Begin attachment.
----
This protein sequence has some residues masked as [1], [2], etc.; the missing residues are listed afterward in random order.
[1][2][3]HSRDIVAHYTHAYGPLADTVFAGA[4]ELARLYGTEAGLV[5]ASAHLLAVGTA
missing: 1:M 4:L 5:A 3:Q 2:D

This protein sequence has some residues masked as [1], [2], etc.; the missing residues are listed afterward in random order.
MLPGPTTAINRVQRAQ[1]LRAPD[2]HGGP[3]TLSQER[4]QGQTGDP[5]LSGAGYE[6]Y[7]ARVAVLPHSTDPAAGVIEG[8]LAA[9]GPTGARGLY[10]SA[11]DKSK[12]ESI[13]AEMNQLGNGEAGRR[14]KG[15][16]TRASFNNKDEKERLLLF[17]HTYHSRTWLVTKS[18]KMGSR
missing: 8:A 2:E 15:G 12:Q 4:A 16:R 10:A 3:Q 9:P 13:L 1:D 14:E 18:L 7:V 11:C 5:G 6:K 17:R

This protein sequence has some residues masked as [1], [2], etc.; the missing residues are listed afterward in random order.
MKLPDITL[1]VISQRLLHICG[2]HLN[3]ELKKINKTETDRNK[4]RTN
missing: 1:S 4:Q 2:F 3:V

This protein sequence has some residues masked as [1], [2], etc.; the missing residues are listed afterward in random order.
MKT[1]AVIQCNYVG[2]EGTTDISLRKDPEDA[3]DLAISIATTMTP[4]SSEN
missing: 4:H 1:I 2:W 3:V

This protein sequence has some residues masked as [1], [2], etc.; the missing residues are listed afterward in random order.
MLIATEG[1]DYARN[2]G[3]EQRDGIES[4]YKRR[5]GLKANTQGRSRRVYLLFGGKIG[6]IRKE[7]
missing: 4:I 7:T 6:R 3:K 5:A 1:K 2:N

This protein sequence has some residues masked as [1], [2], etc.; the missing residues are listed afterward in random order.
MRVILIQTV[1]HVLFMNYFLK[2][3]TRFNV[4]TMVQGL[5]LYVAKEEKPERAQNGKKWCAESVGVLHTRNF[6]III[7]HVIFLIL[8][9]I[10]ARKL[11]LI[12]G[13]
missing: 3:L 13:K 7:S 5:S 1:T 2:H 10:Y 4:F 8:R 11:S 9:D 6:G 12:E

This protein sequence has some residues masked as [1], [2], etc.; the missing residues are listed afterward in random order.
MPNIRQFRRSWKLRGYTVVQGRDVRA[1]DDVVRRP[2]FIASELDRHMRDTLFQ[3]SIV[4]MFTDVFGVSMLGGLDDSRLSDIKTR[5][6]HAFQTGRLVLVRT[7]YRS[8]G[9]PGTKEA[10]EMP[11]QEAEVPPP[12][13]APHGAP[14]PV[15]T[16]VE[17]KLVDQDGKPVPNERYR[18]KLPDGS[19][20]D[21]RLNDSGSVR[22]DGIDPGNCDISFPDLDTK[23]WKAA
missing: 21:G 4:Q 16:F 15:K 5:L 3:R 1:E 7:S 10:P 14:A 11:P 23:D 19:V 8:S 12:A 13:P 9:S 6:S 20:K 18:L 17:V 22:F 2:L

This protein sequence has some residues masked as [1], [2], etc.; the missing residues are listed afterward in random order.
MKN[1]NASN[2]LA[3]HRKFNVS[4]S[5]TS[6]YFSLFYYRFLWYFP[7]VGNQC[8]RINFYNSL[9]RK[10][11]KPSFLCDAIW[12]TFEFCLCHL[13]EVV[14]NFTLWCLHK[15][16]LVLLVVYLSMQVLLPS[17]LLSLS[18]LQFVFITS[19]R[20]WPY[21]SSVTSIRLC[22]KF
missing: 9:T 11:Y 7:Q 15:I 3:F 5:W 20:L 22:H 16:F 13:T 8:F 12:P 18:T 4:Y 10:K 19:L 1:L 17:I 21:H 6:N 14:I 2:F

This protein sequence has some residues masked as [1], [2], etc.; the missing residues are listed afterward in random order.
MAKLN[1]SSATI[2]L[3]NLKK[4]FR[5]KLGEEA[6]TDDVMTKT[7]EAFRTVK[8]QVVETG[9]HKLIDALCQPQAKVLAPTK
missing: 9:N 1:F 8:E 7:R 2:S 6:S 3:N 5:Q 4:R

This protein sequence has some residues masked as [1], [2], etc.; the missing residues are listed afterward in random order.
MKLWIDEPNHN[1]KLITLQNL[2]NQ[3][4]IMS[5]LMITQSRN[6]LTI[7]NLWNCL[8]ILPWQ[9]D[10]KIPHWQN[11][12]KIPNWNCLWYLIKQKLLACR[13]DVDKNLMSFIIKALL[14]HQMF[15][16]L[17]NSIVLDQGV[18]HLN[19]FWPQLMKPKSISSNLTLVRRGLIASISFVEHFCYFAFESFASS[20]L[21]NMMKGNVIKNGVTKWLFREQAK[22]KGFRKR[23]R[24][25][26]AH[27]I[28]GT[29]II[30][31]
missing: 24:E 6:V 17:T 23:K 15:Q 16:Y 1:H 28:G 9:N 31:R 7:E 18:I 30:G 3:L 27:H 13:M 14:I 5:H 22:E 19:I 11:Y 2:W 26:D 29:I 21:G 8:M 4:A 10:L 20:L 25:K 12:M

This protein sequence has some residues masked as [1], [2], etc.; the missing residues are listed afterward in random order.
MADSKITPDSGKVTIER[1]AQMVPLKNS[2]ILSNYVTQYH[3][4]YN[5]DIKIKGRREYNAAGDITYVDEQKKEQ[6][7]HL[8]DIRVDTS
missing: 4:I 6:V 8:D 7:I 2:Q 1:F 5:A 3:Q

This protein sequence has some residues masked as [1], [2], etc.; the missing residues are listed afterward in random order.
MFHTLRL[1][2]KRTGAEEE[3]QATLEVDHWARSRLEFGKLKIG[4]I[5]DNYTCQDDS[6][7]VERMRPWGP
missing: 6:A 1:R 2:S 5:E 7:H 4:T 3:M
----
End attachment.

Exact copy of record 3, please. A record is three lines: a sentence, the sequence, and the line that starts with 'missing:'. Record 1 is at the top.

This protein sequence has some residues masked as [1], [2], etc.; the missing residues are listed afterward in random order.
MKLPDITL[1]VISQRLLHICG[2]HLN[3]ELKKINKTETDRNK[4]RTN
missing: 1:S 4:Q 2:F 3:V